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How To Deal With Disagreements In A Relationship

How To Deal With Disagreements In A Relationship

In the ever-persistent fantasy, two soulmates meet, marry, and live happily ever after in perfect agreement about all major life issues.

That’s the very definition of “soulmate,” is it not?

The reality – as can be attested by anyone in a relationship for any length of time – is that people will disagree. And no matter how unified a couple is, some of the topics they disagree on can be quite divisive. When that happens, it’s important to find ways to preserve your unity even within the disagreement. Here are four strategies to discuss difficult topics in a way that brings you closer together rather than pushing you further apart.

Give advance notice

Nobody responds well to an attack, and even if it’s not your intent, bringing up a sensitive topic without advance notice can feel like one to your spouse. A “warning” doesn’t have to be serious or heavy – just a quick mention of the topic will do, enough to let them know you’re trying to find a way to discuss it in depth while respecting the fact that they may need time and space to prepare. Some people might be ready to talk immediately, while others might ask to visit the topic in a few hours. Respect their request.

Try: “Hey, I’d really like to sit down and talk about the budget sometime soon. What would work for you?

Choose the right time

We all have certain times of the day when our mood – and emotional energy – tends to be better than others. You know your spouse better than anyone; choose to approach them during a time you know is good. Avoid times when you know they’re worn out and their emotional capacity for the day has been exhausted. It’s even better if the two of you can agree on a time to tackle the topic so it becomes more of a team effort.

Try: “I know we really disagree on a consequence for the kids, but right now we’re both tired and frustrated. How about if we talk about this in the morning over coffee while they watch cartoons?”

Practice empathy

Practicing empathy will send the immediate message to your partner that you’re not looking to do battle, but rather trying to work through your specific issue with both of your best interests at heart. Lead the conversation by appreciating their perspective or position. This will not only help you by giving you genuine empathy for your spouse, but it will also help them to feel that they don’t need to be defensive.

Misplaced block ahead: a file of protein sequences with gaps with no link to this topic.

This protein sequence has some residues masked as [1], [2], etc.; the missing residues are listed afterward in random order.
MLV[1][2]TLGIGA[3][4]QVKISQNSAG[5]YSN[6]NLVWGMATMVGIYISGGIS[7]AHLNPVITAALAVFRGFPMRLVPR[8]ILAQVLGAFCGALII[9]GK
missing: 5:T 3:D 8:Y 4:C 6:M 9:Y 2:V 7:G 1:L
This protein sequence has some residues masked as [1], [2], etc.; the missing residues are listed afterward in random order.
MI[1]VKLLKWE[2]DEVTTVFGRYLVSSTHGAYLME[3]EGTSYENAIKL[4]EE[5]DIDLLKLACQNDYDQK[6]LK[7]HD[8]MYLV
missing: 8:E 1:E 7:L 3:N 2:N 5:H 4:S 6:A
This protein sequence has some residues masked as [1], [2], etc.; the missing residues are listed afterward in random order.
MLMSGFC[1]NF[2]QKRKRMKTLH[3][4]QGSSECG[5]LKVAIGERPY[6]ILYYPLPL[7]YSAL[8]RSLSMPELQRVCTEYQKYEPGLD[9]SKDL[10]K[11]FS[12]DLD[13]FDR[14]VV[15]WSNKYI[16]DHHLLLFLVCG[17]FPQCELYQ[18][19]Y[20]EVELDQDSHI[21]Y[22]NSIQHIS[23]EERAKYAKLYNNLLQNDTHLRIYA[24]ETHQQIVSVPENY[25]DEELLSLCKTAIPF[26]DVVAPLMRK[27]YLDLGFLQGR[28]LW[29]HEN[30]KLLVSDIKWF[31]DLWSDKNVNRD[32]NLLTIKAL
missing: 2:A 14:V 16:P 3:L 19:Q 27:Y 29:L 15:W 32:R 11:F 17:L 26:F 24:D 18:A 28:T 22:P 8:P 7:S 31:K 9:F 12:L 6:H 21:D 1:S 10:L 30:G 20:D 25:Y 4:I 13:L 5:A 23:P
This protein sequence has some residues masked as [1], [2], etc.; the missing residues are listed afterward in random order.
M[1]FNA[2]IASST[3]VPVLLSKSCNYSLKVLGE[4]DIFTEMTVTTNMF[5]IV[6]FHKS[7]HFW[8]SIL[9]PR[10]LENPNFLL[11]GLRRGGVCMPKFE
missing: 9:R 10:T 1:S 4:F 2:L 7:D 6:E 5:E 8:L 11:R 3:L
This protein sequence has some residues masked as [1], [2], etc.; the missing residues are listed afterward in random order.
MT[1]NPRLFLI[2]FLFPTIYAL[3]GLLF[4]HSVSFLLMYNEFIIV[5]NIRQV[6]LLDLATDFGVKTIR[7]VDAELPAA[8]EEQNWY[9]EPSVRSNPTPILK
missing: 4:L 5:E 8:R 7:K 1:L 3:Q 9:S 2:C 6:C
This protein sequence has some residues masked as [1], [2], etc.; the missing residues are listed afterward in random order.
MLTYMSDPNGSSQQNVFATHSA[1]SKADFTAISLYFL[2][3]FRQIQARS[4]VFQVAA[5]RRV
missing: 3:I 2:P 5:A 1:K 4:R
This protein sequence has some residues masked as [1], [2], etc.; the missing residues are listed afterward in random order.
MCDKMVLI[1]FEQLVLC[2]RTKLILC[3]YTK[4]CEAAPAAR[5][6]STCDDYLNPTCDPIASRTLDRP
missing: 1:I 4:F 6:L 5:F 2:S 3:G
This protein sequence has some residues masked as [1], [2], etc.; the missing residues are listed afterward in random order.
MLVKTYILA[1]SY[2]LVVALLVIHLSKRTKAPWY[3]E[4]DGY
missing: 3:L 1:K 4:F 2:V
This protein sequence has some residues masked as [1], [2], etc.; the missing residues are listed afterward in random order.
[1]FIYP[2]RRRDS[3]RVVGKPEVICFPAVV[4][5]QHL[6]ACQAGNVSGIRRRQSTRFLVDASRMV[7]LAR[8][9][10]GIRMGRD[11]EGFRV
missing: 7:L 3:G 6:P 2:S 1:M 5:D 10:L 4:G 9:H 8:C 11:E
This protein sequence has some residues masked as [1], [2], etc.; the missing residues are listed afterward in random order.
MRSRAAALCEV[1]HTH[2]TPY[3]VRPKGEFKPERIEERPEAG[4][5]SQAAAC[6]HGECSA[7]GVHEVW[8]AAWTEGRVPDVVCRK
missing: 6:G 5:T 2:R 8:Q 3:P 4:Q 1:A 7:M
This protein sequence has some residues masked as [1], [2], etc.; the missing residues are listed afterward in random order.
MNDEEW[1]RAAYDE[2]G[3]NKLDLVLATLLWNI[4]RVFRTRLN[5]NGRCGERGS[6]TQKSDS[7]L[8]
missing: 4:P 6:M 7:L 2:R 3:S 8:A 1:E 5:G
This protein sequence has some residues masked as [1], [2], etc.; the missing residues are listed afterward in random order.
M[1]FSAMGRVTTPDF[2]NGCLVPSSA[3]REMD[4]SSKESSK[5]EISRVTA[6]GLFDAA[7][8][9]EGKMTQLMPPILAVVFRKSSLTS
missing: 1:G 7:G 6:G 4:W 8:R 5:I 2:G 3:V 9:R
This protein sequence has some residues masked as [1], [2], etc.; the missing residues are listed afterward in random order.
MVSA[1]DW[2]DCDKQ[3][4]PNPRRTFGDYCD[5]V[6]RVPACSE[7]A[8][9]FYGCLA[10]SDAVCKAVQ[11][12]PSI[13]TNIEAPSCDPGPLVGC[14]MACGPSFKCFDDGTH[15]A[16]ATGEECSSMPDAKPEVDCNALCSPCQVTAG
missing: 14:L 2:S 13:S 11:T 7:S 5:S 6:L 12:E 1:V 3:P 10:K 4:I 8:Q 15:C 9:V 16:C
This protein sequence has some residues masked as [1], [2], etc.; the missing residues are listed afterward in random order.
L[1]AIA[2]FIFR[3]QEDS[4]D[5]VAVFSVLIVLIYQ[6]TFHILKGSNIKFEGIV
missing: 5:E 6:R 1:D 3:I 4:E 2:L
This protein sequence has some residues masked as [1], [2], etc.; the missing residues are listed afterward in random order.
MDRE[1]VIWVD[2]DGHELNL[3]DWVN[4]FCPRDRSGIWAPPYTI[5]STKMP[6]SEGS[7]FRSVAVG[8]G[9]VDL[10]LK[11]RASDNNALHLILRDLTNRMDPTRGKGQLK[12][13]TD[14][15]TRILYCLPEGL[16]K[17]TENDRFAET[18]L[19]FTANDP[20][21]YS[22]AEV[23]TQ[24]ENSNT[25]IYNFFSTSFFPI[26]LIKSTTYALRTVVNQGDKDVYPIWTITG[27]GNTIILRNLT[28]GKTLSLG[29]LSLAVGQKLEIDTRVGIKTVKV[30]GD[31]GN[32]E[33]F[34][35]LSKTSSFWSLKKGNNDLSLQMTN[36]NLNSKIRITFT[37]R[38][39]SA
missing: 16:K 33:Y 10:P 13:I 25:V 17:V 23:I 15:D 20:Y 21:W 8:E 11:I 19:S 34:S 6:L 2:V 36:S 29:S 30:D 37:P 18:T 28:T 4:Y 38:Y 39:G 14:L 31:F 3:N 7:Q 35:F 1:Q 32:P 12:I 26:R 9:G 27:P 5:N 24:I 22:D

Try: “I understand you love your parents and are in a really difficult position right now, trying to figure out how to balance that with our family’s needs. I’m sorry you’re facing this. Let’s figure this out together.”

Respect their autonomy

Sometimes, despite their best efforts, two people don’t come to agreement. Especially in a marriage, it can be hard to reconcile the fact that our spouse has such a diverging view; it can even make some people question the legitimacy of their union.

Remember this, though:  while marriage is an incredibly significant relationship, the two people in it will always be autonomous. Just as you are entitled to your individual opinions, so is your spouse. And while there may be serious points of contention that come up again and again, they should never be used to belittle or insult your spouse.

At the end of the day, marriage is not about controlling your partner into like-mindedness. It is a complex relationship that requires an enormous amount of respect and open communication. When difficult issues divide you, find ways to unify; even if that means you both decide to pursue professional relationship counseling and even if a mutual agreement isn’t possible.

Above all else, commit to treat your differences with respect. Because that is the actual definition of soulmates:  the continual coming-together of two souls… even when difficult issues threaten to tear them apart.

  VERIFIED EXPERT
Sonya Bruner has a B.A. in psychology from St. John Fisher College in Rochester, New York. She subsequently earned an M.S. and Doctorate in Clinical Psychology from Antioch University New England, and completed two years of supervised training. Following post-doctoral training, she entered private practice and expanded her clinical focus to include work with adults with a variety of presenting problems, including anxiety, depression, and trauma, in addition to relational and family issues. She employs an integrative approach to treatment based on the needs of the individual, couple, or family. She firmly believes that psychotherapy necessitates flexibility of approach and interventions in order to appropriately serve clients.
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